Insane folks with machetes, crazy driving, orgies, drugs, and lots of swearing. The addition of the end of the world makes this film a different from the average Australian day…
The 2013 Australian film works much like Nevil Shute’s On the Beach in fast motion. Instead of months to await the ultimate end of the world, These Final Hours gives everyone 12 hours. (Granted, it seems that people knew the event was coming). After a massive meteor strike, the coming shockwave/firestorm will kill all life. The film follows James, a young Australian man, as he works to come to terms with what is happening.
James is a self-centered druggie asshat for the first chunk (perhaps even half) of the film. In his quest to get to a party, he rescues a young girl named Rose from sexual assault. Now saddled with a child, James works to hand her off to anyone who might be willing. Though he will eventually accept his role as her protector, it seems to take a long time.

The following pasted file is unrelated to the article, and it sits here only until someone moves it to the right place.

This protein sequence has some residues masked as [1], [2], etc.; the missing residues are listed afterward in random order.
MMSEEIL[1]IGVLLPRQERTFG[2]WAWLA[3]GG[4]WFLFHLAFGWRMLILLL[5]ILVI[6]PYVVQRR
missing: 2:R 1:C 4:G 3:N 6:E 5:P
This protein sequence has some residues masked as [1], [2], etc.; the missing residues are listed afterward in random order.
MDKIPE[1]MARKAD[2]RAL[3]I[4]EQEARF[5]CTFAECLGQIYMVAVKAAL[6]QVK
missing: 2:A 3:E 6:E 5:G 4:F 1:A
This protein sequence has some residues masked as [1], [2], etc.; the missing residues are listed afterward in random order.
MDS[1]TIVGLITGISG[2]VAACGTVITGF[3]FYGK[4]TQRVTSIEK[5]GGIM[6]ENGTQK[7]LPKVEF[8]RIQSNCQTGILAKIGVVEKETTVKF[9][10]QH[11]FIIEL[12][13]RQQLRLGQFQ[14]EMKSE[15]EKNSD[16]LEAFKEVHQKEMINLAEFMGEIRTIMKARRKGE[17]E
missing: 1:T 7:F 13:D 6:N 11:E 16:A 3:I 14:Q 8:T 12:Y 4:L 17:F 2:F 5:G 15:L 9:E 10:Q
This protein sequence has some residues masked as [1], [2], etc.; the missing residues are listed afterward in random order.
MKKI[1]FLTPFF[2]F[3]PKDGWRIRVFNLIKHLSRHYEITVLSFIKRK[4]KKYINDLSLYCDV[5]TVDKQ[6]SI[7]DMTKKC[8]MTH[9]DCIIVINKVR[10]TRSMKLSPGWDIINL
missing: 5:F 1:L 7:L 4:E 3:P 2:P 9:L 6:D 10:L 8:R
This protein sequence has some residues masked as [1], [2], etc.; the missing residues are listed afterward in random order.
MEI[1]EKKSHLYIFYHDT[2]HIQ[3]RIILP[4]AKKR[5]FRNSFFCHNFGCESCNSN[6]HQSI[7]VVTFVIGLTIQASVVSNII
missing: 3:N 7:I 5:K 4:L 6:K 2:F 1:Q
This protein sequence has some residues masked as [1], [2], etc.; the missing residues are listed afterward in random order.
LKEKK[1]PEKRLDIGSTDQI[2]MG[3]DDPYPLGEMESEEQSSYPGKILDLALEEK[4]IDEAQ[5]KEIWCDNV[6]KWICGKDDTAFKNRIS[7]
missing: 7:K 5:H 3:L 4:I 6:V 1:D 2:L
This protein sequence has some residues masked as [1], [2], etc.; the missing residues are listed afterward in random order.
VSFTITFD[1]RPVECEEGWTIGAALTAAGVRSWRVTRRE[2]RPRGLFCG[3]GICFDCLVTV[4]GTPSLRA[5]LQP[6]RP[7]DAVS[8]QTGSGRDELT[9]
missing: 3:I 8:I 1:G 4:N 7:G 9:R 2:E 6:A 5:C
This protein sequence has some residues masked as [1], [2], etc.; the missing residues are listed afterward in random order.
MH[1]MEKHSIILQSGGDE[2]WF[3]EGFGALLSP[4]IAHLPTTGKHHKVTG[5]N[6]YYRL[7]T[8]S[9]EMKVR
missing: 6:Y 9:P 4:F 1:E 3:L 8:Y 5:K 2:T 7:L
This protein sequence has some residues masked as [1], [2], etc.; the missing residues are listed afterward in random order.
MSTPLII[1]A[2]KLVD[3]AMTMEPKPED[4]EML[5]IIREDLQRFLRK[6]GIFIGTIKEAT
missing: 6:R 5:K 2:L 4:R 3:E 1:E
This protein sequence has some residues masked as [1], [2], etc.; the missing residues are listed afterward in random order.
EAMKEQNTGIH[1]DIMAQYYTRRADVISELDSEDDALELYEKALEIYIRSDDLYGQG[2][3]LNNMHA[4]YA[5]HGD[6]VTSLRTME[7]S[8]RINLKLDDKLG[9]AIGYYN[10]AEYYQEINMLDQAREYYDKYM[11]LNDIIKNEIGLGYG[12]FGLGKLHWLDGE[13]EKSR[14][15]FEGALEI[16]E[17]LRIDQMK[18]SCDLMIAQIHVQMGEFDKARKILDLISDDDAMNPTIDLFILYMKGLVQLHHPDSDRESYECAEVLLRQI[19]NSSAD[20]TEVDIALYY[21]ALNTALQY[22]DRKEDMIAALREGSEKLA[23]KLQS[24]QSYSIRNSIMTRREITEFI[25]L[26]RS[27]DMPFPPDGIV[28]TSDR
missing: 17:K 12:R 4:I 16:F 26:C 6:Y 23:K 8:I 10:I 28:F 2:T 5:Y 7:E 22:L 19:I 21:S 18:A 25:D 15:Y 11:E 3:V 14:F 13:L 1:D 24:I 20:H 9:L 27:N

There may be problems with the narrative. I will not unpack these in more detail to avoid spoiling the film. The character narrative is perhaps the least interesting aspect of the movie (though the acting is quite good). What makes this film stand out from other apocalyptic narratives is the excellent attention to detail. Christmas trees in the summer, notes to loved ones, messages on buildings—all of these things add to the finality of the event.
The directing is usually good. Sometimes, the camera gets jumpy and awkward for no real reason. The constant cuts are meant to add suspense, but for me, they just added annoyance. Further, the fast-forward destruction allows the viewer little time to see the characters develop. A weakness that students of mine have said On the Beach had was that it is too slow. These Final Hours is perhaps too fast. Though the end result is the same.
The conclusion of the film is harrowing. The fragility of organic life is on full display here. The film shows how in the blink of an eye, all existence that we know of could vanish. A powerful and depressing thing to consider. However, it does bring issues into focus—such as nuclear proliferation for Shute. An American remake of the film is forthcoming; why, I do not know. The film is worth seeing. Don’t wait for a remake. 6.5/10